NSW Education Minister: Students No Longer Allowed to Carry Knives in Schools for Religious Reasons [Headlines] – Hope 103.2

NSW Education Minister: Students No Longer Allowed to Carry Knives in Schools for Religious Reasons [Headlines]

A 14-year-old boy is facing serious charged after allegedly stabbing a 16-year-old boy with a "religious knife" at Glenwood High earlier this month.

By Hope NewsroomTuesday 18 May 2021News

Today’s headlines from the Hope News team. You can listen to hourly bulletin updates at hopenews.com.au.

NSW Education Minister Sarah Mitchell said students will no longer be allowed to carry knives for religious reasons in schools from tomorrow.

A 14-year-old boy is facing serious charged after allegedly stabbing a 16-year-old boy with a “religious knife” at Glenwood High earlier this month.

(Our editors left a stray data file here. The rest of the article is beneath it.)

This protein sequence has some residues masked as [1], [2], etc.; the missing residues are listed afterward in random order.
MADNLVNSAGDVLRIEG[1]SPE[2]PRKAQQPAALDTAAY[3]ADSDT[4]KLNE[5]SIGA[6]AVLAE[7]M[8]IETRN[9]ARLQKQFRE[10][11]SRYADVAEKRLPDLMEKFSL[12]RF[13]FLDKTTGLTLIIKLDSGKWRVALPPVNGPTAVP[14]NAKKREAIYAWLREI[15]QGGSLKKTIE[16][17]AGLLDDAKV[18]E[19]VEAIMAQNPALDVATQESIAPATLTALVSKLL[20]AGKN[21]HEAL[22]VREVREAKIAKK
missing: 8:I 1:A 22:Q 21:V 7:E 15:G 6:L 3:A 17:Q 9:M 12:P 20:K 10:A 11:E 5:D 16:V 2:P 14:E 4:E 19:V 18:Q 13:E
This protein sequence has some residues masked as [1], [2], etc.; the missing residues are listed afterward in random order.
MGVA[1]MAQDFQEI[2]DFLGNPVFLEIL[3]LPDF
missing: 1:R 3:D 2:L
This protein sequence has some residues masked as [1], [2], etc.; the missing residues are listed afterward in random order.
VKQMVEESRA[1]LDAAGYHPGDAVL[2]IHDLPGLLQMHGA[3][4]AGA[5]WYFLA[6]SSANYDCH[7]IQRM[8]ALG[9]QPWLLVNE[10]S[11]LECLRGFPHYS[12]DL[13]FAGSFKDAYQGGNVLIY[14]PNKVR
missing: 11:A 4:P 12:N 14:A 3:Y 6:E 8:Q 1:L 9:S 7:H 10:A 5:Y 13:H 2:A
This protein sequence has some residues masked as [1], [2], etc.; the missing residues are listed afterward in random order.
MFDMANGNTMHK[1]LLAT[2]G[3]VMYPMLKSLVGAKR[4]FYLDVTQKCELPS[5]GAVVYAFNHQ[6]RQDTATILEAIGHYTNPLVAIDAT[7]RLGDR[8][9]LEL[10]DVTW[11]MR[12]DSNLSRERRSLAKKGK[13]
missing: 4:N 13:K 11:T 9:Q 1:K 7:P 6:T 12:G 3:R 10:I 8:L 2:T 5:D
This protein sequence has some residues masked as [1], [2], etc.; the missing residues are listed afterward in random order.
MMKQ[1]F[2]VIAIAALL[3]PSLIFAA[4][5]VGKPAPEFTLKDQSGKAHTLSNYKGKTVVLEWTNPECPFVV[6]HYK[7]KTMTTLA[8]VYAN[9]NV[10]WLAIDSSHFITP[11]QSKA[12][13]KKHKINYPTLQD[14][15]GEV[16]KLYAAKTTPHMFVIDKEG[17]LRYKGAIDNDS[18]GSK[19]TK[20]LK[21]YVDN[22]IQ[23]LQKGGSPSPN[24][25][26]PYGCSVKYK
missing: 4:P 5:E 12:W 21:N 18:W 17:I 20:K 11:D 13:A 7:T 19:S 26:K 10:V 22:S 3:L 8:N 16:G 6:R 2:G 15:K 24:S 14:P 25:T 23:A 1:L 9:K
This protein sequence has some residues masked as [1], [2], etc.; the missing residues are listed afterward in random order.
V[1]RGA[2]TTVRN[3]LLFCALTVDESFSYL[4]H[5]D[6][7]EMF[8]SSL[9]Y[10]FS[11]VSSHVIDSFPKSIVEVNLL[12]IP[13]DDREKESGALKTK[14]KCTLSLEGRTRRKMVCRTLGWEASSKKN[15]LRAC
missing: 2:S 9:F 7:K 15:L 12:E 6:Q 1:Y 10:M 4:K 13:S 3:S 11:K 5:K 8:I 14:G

The Australian Medical Association has added its voice to calls for a clear roadmap on when international borders will re-open.

Meanwhile the Commonwealth is pushing the states to exempt fully vaccinated Australians from domestic coronavirus travel restrictions in the event of a snap lockdown under a plan to be put to National Cabinet.

Hope 103.2 is proudly supported by

US President Joe Biden is calling for a ceasefire between Israel and Hamas militants – in a major shift from his previous position.

Israeli air strikes have killed more than 200 people including 60 children.

The Israeli death toll from the Hamas rocket attacks stands at 10.

Thousands of home owners in Sydney’s south-west are taking legal action over sinking and cracking properties.

Owners in Spring Farm said the problems are due to land not being appropriately filled and compressed before construction.

At least 16 people have been killed by a powerful cyclone that his wreaked havoc across COVID-19 ravaged India.

Tens of thousands have been forced to flee their homes due to widespread flooding.

Plastic packaging encasing any item on the shelves at Coles and Woolworths will be able to be recycled or composted by 2025.

The supermarket giants are among some of the nation’s biggest food and drink brands to sign the Plastics Pact, which aims to drastically reduce the use of plastic by 2025.